A kylix is a type of ancient Greek drinking vessel, designed to hold wine for members of a symposium, or an after-dinner drinking party. Seated on cushion-covered couches along the walls of the host’s dining room, these party-goers would recline on their left elbow while drinking with their right hand. Because of their recumbent positions, kylikes were the perfect vessel to drink from. Relatively shallow, and with a handle on either side of the cup, men, and sometimes their consorts could drink without spilling while reclining with ease.

The outside of this particular kylix is decorated with a symposium scene, depicting various red figures. Each man holds a skyphos – another type of wine-drinking vessel – while dancing with an upraised hand. The inside, or tondo, of the kylix introduces yet another scene, and would have been revealed as the attendee finished his wine. The scene depicts two youths reclining on a couch while flinging the contents of a kylix with their right hand. While this may appear like a rowdy moment brought on by an excess of wine, the two men are instead playing kottabos. A fairly challenging drinking game, kottabos was a common feature of the after-dinner festivities, and the kylix was the equipment of choice. Partiers would loop their right index finger through the handle, aim, and fling the dregs of their wine at the target, which was usually a bowl balanced on a stand or floating in water. Playing required agility and good aim, and missing could result in dosing your fellow guests with wine! Perhaps the reward of cakes or sweetmeats made the mess worthwhile.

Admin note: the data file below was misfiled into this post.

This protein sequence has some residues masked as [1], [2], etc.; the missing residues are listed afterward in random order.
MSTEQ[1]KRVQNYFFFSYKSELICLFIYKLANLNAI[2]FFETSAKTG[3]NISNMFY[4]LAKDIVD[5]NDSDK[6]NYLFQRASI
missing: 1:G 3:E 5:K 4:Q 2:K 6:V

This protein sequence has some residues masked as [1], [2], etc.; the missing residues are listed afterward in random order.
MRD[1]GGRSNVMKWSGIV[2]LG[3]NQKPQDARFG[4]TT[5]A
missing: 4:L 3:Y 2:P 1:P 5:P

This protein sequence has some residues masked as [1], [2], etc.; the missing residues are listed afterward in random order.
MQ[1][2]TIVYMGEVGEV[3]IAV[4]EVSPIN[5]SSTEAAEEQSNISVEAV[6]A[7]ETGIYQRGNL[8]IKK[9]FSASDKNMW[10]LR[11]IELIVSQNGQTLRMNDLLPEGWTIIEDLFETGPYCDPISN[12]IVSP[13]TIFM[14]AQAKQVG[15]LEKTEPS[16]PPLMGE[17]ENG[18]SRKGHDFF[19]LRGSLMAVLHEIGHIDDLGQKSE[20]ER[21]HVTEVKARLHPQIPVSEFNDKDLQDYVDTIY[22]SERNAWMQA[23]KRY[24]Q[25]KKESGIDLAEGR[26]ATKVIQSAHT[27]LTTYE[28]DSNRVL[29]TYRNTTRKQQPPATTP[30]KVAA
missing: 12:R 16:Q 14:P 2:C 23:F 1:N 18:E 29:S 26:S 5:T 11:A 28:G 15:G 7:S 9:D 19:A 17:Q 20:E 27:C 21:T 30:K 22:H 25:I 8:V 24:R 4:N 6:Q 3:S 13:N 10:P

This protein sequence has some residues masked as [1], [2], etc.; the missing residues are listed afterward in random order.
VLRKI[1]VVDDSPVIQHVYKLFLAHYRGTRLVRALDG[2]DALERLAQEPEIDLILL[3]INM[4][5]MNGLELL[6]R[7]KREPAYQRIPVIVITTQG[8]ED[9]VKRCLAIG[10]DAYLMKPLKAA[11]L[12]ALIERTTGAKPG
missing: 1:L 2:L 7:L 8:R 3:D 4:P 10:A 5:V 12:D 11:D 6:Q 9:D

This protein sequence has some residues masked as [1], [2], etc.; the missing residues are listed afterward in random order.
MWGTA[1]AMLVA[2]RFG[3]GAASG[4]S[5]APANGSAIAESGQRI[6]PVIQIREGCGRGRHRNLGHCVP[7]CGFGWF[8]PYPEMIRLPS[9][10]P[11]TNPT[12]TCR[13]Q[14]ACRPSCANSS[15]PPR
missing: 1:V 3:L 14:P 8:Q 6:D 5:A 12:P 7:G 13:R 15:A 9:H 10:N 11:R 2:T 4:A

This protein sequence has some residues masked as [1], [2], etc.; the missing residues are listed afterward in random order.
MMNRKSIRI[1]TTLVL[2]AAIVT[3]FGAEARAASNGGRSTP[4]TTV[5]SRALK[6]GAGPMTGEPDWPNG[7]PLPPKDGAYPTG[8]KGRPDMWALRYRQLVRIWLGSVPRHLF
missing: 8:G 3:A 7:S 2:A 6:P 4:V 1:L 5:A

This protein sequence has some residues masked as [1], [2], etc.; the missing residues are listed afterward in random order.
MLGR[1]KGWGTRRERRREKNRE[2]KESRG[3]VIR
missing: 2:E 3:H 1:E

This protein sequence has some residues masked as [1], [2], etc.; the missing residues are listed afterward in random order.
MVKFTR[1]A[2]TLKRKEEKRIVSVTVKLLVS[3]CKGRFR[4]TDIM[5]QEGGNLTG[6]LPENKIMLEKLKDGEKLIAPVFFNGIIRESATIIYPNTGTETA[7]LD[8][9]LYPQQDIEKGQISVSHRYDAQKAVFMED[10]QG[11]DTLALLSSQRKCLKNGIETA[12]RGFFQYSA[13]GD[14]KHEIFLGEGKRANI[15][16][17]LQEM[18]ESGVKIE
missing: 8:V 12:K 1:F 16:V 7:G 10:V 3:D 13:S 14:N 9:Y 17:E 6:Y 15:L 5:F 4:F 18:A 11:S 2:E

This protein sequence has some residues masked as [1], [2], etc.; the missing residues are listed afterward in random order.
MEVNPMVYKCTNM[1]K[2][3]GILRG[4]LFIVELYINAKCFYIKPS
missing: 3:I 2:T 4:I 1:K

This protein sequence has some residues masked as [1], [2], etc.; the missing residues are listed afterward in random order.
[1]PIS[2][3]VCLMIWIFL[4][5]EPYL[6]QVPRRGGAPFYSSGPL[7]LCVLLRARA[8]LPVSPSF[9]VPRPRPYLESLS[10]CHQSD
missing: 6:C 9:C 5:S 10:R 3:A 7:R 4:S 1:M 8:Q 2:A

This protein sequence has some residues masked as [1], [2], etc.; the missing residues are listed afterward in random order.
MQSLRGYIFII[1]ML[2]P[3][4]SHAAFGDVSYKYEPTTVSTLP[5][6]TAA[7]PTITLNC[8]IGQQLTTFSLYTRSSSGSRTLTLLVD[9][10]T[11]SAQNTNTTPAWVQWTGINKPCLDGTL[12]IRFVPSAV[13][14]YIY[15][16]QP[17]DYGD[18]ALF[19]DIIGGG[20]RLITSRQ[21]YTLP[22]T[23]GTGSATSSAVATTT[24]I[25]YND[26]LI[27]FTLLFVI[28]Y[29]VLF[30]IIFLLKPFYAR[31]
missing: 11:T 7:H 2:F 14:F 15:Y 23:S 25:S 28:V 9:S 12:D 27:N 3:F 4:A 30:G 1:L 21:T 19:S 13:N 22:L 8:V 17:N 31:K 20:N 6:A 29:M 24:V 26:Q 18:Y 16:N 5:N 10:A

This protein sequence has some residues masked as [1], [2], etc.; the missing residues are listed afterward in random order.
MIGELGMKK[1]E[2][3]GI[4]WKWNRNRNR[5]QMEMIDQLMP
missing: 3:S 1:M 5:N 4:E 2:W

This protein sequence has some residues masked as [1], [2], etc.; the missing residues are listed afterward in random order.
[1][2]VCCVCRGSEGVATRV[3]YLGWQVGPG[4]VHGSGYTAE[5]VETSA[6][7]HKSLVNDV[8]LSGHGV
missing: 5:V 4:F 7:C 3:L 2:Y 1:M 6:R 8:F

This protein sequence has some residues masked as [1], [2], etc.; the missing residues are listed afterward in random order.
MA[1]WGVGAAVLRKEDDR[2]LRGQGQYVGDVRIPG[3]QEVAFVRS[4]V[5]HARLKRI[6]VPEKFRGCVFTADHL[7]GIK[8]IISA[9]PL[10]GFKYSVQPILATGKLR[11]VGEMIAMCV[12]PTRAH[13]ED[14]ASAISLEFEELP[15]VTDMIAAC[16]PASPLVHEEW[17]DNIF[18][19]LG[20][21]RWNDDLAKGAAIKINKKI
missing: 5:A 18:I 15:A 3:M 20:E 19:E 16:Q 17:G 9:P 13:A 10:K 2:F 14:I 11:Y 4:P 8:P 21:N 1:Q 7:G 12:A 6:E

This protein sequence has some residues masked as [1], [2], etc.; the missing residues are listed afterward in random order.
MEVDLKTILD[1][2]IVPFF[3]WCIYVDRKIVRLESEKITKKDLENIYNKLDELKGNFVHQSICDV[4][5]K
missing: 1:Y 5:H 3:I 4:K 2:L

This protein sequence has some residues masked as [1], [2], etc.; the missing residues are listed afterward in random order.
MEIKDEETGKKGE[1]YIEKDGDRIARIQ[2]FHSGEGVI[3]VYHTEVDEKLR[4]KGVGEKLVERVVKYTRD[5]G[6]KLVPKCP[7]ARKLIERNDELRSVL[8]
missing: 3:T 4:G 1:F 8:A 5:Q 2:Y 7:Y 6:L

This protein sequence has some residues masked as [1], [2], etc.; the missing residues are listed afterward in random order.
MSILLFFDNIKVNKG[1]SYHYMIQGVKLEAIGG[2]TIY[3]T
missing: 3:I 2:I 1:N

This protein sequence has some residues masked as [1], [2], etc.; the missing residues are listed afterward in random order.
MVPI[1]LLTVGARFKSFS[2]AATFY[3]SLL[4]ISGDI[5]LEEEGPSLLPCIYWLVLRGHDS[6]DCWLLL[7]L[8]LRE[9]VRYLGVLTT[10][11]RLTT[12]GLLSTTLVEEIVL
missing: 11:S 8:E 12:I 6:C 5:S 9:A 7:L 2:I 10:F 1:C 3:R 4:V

Hayley Makinster, SAM Curatorial Intern

Images: Red-figure Kylix (cup) with Symposion Scene, active ca. BC 700 – 480
Painter of the Paris Gigantomachia, ceramic, 5 1/8 x 16 1/8 in., Gift of the Norman and Amelia Davis Classical Collection, 59.30
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